At this point, the office was still located in the basement of Pemberton Hall, along with “the Warbler.” Student Publications were moved to the Student Services Building in 1975.

The News bought its own press in 1976.

In 1981, Student Publications were moved to the North Gym of Buzzard Hall, which is now the part of the building where “WEIU” is located.

While Buzzard was being renovated from 1995-1997, Student Publications were moved to the sub-basement of the Martin Luther King Jr. University Union, beneath the bowling alley. The News was finally placed in the current newsroom at 1811 Buzzard Hall once renovations were complete.

The Internet Era Begins 1998-2021

On August 31, 1998, the News announced that articles could now be found at in an announcement which is surprisingly reminiscent of the announcement in the very first print issue, both in location and content.

“After many weeks of labor and planning, The Daily Eastern News is proud to present its new online version,” it says.

The website was much more simple than it is today; it only held the articles published each day.

Still, even that earliest announcement included plans for animation, special online articles and interactive features.

The online location for the News moved a few times, as either the URL or server had to be changed, but it didn’t take long to get the URL which is still in use today.

As websites and the internet improved, so did students’ abilities to use them.

And yet, the print publication continued daily.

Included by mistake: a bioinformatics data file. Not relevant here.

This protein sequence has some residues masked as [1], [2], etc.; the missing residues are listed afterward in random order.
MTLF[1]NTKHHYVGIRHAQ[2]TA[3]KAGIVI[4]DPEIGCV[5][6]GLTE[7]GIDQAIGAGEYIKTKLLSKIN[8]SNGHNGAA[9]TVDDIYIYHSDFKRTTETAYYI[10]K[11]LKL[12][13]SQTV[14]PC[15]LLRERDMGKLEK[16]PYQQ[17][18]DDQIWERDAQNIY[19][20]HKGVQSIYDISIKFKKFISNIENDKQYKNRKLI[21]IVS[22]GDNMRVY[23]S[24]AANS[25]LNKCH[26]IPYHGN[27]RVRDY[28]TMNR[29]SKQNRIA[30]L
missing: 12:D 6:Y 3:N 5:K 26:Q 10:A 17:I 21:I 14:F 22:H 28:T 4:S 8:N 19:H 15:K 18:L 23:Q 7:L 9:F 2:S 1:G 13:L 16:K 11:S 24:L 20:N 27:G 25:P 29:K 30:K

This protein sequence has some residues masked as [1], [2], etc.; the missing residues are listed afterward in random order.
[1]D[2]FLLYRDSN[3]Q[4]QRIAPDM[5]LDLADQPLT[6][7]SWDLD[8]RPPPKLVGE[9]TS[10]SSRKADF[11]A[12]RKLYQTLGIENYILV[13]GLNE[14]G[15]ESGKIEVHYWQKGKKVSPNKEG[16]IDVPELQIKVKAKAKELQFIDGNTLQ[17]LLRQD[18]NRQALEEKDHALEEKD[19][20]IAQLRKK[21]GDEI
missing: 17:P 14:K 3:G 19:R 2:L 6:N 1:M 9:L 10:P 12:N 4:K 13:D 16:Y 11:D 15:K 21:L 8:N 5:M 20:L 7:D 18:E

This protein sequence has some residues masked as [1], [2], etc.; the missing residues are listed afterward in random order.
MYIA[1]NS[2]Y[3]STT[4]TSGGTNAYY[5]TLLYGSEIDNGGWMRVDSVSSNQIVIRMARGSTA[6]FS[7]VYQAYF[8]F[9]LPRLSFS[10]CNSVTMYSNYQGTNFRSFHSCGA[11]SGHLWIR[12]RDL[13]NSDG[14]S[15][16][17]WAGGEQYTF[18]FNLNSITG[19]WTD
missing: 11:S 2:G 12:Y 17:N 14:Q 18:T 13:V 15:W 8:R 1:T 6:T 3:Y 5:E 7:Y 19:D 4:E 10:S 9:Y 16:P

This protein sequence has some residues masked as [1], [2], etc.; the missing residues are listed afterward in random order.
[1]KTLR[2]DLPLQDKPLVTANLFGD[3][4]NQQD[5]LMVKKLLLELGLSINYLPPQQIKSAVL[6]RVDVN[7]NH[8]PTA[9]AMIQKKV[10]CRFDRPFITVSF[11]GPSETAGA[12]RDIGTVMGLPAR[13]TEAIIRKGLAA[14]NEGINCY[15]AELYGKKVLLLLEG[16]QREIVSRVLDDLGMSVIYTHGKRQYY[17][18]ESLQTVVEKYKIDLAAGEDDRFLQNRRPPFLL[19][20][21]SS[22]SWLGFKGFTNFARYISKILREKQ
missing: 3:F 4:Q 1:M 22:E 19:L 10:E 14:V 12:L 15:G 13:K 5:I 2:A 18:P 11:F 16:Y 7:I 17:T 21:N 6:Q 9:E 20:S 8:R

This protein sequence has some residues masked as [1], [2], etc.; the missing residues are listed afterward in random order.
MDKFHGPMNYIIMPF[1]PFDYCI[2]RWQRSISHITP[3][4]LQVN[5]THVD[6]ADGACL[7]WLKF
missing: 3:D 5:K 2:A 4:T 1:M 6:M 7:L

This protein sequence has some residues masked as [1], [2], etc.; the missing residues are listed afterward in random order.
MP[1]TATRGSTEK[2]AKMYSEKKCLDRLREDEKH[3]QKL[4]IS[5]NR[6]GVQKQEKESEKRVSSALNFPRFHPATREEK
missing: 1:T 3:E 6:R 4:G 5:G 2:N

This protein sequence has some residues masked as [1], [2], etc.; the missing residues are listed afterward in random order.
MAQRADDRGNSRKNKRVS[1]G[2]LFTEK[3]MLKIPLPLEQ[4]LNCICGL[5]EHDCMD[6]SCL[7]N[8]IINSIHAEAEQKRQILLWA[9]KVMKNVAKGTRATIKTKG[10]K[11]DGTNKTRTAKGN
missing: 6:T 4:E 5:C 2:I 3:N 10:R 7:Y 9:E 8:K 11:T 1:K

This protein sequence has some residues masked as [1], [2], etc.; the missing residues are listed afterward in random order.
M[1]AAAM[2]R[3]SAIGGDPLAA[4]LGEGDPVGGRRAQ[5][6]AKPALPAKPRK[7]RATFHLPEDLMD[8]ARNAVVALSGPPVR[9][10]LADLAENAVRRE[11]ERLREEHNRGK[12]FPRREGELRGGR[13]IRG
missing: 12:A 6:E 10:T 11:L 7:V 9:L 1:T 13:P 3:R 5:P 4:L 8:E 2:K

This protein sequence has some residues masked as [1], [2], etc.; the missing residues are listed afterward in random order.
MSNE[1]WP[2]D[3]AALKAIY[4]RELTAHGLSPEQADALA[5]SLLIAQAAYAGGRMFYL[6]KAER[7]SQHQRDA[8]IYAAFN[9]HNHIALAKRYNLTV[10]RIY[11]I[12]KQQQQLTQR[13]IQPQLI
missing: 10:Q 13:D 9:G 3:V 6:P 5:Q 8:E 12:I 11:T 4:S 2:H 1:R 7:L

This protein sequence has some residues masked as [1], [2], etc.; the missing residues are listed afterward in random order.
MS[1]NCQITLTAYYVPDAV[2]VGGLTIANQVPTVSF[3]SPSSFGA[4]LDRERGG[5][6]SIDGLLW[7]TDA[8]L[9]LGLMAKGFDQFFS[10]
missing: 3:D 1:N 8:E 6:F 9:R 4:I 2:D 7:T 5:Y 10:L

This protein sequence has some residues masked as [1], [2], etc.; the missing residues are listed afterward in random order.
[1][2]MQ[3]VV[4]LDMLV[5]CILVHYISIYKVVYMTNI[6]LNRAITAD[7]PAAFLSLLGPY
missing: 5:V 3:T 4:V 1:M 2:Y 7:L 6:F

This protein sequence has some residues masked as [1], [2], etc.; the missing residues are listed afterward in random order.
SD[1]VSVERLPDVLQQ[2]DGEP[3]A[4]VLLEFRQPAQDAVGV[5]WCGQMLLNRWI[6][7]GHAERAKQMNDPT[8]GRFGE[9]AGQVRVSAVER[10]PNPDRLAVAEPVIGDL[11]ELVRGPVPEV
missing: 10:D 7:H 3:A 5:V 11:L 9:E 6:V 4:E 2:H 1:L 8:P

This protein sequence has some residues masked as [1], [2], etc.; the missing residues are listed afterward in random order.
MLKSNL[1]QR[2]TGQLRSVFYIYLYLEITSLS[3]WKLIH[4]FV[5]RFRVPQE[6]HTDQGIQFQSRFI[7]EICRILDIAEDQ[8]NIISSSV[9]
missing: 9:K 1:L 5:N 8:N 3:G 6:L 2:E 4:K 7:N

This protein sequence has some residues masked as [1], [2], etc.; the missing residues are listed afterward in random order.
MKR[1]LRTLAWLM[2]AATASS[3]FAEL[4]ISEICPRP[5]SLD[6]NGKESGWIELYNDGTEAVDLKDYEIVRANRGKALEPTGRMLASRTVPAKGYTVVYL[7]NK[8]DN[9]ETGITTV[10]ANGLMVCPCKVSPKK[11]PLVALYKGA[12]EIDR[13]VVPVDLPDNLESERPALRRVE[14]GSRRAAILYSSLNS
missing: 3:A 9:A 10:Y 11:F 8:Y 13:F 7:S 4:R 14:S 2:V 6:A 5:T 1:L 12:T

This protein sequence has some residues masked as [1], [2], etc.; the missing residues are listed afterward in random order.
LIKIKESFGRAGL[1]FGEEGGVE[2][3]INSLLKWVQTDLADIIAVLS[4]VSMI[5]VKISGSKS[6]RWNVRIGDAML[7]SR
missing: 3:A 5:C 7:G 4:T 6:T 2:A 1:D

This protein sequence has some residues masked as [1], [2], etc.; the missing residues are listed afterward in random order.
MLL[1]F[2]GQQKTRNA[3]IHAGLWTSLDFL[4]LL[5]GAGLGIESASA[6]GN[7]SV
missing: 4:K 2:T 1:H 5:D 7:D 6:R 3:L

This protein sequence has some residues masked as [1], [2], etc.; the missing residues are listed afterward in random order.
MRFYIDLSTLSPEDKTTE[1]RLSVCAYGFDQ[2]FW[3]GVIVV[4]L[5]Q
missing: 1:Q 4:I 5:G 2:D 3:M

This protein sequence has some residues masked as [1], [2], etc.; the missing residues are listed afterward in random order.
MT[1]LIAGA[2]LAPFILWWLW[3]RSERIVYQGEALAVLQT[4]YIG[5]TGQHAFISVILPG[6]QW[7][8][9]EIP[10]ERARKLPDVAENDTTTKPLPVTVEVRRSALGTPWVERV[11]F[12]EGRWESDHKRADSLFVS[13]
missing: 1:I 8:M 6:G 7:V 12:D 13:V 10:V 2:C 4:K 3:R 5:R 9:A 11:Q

Now, the editor-in-chief is chosen by the newspaper’s advisor, and the EIC chooses the rest of the editorial staff. Other editors can hire reporters and photographers for their individual sections.

Even while taking full course loads, students write articles about news or sports and columns about whatever topic is on their minds. Photographers take everything from spot news photos to portraits for features.

The newsroom is most active in the evening as print deadline approaches and everyone hurries to finish writing, editing and designing.

Content on the website has grown with photo galleries, podcasts and videos which can be interspersed throughout news articles.

This expansion reflects what professional journalists are expected to be able to do- a little bit of everything.

Into the Next Era

This era of printing a physical paper every day is ending, but the News is still a daily paper.

Articles, columns, photos and everything else will still be published throughout the week, if only online.

The weekly print edition will hold highlights from the week and an updated design to reflect the changes coming to the Daily Eastern News.

Luke Taylor can be reached at 581-2812 or [email protected].